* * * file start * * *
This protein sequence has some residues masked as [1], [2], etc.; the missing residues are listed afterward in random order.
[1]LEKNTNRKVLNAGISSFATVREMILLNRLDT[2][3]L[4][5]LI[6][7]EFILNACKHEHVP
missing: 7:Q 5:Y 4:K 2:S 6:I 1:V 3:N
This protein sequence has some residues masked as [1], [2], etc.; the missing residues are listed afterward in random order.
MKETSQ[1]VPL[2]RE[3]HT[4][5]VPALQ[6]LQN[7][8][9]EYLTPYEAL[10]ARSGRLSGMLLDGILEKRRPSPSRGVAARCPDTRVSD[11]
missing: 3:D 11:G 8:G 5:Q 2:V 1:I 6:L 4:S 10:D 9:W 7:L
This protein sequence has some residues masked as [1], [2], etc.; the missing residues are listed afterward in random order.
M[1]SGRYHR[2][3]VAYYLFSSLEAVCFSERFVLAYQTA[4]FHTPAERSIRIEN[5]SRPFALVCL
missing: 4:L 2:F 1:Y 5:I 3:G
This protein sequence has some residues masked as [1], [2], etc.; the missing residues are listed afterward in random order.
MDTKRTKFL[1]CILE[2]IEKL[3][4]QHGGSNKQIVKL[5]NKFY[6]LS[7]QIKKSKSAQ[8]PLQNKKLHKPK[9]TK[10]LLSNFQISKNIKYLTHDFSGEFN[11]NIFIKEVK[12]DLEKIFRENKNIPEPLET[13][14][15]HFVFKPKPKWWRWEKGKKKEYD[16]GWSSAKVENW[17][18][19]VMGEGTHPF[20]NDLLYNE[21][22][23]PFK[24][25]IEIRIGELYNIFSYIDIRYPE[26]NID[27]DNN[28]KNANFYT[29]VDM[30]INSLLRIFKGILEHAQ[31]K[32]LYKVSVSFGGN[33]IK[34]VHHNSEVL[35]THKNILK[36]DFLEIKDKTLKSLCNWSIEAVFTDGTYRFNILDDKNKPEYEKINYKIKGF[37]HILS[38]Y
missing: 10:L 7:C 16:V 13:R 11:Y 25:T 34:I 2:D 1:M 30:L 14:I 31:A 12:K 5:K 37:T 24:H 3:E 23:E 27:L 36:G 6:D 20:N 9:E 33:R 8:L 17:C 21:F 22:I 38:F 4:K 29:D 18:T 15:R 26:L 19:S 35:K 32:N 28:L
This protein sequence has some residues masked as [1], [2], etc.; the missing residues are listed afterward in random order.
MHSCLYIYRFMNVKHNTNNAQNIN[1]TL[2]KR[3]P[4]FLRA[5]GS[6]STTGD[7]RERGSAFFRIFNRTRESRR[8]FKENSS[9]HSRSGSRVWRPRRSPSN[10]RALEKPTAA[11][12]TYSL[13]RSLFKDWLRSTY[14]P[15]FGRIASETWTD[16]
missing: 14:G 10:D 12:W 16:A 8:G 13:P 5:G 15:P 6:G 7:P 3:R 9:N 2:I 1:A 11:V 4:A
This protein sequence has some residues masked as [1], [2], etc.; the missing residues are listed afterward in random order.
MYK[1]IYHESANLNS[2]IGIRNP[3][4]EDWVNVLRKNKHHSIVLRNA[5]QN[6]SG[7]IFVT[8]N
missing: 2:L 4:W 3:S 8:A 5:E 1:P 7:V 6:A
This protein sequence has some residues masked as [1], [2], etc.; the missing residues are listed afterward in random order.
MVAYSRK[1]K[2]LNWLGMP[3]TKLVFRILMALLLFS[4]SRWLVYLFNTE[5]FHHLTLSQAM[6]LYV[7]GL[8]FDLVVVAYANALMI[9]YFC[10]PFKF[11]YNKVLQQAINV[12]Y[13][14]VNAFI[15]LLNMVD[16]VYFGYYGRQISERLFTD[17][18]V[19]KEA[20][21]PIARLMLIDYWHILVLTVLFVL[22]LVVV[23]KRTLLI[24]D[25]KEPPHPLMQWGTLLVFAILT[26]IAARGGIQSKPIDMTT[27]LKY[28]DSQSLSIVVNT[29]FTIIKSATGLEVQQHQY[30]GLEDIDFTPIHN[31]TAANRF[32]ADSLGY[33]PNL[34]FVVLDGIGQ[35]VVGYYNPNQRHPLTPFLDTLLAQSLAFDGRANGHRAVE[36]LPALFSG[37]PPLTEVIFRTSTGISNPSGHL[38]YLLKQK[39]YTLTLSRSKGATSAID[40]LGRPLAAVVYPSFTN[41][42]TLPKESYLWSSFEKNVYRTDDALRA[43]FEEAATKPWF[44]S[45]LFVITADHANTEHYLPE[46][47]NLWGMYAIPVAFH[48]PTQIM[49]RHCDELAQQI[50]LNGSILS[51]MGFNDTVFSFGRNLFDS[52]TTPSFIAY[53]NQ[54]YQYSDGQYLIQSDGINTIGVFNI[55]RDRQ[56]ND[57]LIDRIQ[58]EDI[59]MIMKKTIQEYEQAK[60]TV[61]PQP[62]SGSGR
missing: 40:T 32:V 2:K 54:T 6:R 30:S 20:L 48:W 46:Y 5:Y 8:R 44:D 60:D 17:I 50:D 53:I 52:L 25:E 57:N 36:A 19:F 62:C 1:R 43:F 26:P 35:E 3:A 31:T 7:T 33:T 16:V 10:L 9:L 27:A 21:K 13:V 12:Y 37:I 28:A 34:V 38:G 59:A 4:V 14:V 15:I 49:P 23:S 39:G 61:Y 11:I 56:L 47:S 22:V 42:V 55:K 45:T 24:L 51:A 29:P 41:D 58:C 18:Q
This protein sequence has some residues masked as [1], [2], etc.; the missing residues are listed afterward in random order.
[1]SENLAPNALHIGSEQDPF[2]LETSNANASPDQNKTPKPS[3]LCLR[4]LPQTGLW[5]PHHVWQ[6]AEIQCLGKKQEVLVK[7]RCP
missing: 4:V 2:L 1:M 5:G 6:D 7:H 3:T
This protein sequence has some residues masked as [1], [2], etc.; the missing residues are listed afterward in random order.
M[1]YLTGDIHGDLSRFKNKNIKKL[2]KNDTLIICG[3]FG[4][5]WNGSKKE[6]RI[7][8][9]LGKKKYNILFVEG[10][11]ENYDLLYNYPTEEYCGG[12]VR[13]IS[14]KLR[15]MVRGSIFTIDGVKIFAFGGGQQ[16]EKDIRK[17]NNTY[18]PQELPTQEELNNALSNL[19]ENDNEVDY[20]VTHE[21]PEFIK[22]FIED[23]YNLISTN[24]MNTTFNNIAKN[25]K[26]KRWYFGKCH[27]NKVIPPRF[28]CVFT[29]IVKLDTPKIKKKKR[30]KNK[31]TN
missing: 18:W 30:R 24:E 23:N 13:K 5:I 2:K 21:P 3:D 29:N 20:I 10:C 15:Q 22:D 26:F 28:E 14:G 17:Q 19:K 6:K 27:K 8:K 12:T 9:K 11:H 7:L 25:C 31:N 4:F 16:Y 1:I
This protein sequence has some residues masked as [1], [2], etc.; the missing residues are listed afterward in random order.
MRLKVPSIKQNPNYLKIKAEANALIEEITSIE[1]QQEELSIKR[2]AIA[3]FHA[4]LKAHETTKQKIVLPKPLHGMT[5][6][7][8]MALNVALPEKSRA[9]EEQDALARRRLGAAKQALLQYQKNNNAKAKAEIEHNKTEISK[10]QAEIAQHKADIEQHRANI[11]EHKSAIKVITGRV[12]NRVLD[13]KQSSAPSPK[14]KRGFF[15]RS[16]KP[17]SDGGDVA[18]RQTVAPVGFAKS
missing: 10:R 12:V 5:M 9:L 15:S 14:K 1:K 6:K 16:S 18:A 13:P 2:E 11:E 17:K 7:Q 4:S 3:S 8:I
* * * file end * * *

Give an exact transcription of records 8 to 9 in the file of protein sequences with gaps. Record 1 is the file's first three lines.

This protein sequence has some residues masked as [1], [2], etc.; the missing residues are listed afterward in random order.
[1]SENLAPNALHIGSEQDPF[2]LETSNANASPDQNKTPKPS[3]LCLR[4]LPQTGLW[5]PHHVWQ[6]AEIQCLGKKQEVLVK[7]RCP
missing: 4:V 2:L 1:M 5:G 6:D 7:H 3:T
This protein sequence has some residues masked as [1], [2], etc.; the missing residues are listed afterward in random order.
M[1]YLTGDIHGDLSRFKNKNIKKL[2]KNDTLIICG[3]FG[4][5]WNGSKKE[6]RI[7][8][9]LGKKKYNILFVEG[10][11]ENYDLLYNYPTEEYCGG[12]VR[13]IS[14]KLR[15]MVRGSIFTIDGVKIFAFGGGQQ[16]EKDIRK[17]NNTY[18]PQELPTQEELNNALSNL[19]ENDNEVDY[20]VTHE[21]PEFIK[22]FIED[23]YNLISTN[24]MNTTFNNIAKN[25]K[26]KRWYFGKCH[27]NKVIPPRF[28]CVFT[29]IVKLDTPKIKKKKR[30]KNK[31]TN
missing: 18:W 30:R 24:E 23:N 13:K 5:I 2:K 21:P 3:D 29:N 20:I 10:C 15:Q 22:D 26:F 28:E 14:G 17:Q 19:K 6:K 27:K 8:K 12:T 9:K 11:H 7:L 25:C 31:N 4:F 16:Y 1:I